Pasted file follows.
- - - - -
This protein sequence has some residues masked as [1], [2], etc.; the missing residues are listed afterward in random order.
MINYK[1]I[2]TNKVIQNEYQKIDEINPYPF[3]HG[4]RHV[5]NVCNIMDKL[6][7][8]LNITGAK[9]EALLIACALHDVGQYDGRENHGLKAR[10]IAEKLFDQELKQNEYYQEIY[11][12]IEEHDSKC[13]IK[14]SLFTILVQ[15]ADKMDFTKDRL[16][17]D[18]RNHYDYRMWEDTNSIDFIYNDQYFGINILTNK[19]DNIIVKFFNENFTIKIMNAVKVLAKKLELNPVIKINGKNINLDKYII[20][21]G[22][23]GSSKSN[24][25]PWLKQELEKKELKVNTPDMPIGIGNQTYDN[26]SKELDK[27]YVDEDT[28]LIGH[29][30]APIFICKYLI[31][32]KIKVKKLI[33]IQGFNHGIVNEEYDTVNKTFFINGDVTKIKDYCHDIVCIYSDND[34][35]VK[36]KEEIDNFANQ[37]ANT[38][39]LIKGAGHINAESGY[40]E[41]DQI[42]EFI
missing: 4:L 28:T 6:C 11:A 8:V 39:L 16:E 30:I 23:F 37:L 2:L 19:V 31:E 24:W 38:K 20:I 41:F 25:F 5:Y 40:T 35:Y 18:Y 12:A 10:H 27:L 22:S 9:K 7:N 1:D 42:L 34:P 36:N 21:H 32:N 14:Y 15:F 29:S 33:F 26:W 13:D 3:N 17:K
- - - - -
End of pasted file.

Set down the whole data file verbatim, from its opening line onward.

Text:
This protein sequence has some residues masked as [1], [2], etc.; the missing residues are listed afterward in random order.
MINYK[1]I[2]TNKVIQNEYQKIDEINPYPF[3]HG[4]RHV[5]NVCNIMDKL[6][7][8]LNITGAK[9]EALLIACALHDVGQYDGRENHGLKAR[10]IAEKLFDQELKQNEYYQEIY[11][12]IEEHDSKC[13]IK[14]SLFTILVQ[15]ADKMDFTKDRL[16][17]D[18]RNHYDYRMWEDTNSIDFIYNDQYFGINILTNK[19]DNIIVKFFNENFTIKIMNAVKVLAKKLELNPVIKINGKNINLDKYII[20][21]G[22][23]GSSKSN[24][25]PWLKQELEKKELKVNTPDMPIGIGNQTYDN[26]SKELDK[27]YVDEDT[28]LIGH[29][30]APIFICKYLI[31][32]KIKVKKLI[33]IQGFNHGIVNEEYDTVNKTFFINGDVTKIKDYCHDIVCIYSDND[34][35]VK[36]KEEIDNFANQ[37]ANT[38][39]LIKGAGHINAESGY[40]E[41]DQI[42]EFI
missing: 4:L 28:T 6:C 11:A 8:V 39:L 16:E 30:I 23:F 37:L 2:L 19:V 31:E 24:W 38:K 20:I 41:F 25:F 5:Y 40:T 35:Y 18:Y 12:A 10:H 27:L 22:S 9:K 7:N 1:D 42:L 34:P 36:N 21:H 32:N 14:Y 15:F 29:S 33:F 26:W 13:D 3:N 17:K